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Medical College Grants

| February 5, 2010 | 4 Comments

What are They, and How Do I Get One? With the state of our struggling economy, a career in medicine has never looked so good—rock solid job security, a great salary, and health benefits to boot.

          However, many prospective medical students tend to downplay the massive debt load accrued throughout their four years in medical school. With their grueling schedules, finding a part-time job is nearly impossible, leaving them with no way to pay even the interest on their rapidly surmounting debt. Most graduates now leave their respective institutions with well over 100,000 dollars in student loans—a heavy burden to carry over the next 30 or so years.

          Fortunately, there are grants in existence that are geared solely towards helping students afford their medical school education. These grants have a distinct advantage over taking out Stafford loans in that they do not require any sort of repayment. Finding one might require a little initiative, but some searching on the internet should turn up several valuable sites. The American Medical Association’s website is a good starting point for students interested in learning a bit more about the application process for grants, and the requirements that go along with them. Your school’s counseling office may also be able to assist you in your search for financial aid. Different types of grants cater to different students. If you have a strong interest in research, whether it be academic or clinical, grants are sponsored through the National Institutes of Health and many other organizations. These grants cover the cost of your project, and will often also give medical students a stipend for living expenses.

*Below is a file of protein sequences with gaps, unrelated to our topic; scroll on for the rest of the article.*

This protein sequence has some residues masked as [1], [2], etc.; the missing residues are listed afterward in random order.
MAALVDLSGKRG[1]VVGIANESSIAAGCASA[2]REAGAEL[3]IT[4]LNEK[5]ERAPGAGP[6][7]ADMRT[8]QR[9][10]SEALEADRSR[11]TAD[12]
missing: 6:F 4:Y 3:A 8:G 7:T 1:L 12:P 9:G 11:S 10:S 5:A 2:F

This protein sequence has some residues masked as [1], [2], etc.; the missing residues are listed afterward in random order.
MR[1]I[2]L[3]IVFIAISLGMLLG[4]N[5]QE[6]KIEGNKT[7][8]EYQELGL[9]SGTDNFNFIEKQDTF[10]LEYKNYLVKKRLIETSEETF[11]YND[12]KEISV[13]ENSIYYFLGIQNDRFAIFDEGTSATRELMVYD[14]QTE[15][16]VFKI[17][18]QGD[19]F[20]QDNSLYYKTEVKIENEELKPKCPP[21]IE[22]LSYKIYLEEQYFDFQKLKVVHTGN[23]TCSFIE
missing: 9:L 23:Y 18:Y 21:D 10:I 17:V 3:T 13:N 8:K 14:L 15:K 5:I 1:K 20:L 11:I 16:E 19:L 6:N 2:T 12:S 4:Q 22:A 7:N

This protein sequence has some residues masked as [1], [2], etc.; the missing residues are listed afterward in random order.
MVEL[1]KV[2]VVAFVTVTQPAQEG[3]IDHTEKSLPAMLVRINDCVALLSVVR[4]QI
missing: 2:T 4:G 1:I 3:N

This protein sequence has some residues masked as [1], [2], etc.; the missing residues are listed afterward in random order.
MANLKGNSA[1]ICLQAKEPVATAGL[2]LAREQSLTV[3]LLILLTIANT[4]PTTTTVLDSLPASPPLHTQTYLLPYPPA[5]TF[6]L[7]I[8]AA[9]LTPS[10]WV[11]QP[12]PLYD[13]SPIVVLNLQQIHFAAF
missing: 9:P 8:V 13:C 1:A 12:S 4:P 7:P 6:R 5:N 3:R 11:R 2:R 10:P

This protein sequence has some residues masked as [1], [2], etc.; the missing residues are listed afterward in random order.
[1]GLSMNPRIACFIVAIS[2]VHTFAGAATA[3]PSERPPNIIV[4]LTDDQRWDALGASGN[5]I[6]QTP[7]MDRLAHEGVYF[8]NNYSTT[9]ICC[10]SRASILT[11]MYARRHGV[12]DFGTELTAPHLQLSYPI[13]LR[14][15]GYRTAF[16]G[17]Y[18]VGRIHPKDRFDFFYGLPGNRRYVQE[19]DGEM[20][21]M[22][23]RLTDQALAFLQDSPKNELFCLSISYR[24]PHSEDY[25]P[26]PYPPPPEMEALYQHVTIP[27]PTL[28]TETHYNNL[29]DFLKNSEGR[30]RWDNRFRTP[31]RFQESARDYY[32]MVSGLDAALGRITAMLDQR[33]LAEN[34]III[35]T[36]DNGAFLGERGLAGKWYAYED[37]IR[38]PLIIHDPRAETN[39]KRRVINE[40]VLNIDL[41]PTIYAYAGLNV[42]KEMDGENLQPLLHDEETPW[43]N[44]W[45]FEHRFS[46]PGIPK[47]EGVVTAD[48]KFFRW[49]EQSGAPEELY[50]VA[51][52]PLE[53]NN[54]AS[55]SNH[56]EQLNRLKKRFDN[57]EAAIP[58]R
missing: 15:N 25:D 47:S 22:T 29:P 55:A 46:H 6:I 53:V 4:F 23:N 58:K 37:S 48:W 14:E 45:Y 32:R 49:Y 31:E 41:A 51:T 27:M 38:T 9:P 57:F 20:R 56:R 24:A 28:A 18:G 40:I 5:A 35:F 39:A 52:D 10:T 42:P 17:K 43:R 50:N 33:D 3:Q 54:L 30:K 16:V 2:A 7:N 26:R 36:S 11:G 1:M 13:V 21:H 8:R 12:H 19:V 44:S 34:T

Similar grants can be found for minority students or women through public or privately funded organizations. Be prepared to state your case—these grants are in high demand, and the organizations or institutions disbursing them will often require essays and letters of recommendation to select the best candidate. Students coming from a lower socioeconomic background may be eligible for certain grants intended to help low-income families get their children through medical school. These grants will generally require a student to fill out a Free Application for Federal Student Aid (FAFSA) at the minimum, and will often request supporting documentation in the form of parents’ tax returns.

          For those who are comfortable with giving several years of service, the armed forces supply generous medical school grants in all branches. These grants expect that you will complete their basic training, and then repay them with a set number of years of service. You may or may not be expected to complete your residency in a military hospital, if you choose to go this route. If you are lucky enough to obtain a grant, make sure you read the fine print carefully!

          Many grants have certain standards for grades or status (ie, must remain a full-time student), so make sure you’re up to date with their requirements. Should the grant have been funded through a private donor, make sure to stay in touch with this individual, as they will likely want to hear all about your progress through medical school. Additionally, this is a good way to show your thanks for their generosity.

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Category: Medical College Grants, Medical Grants

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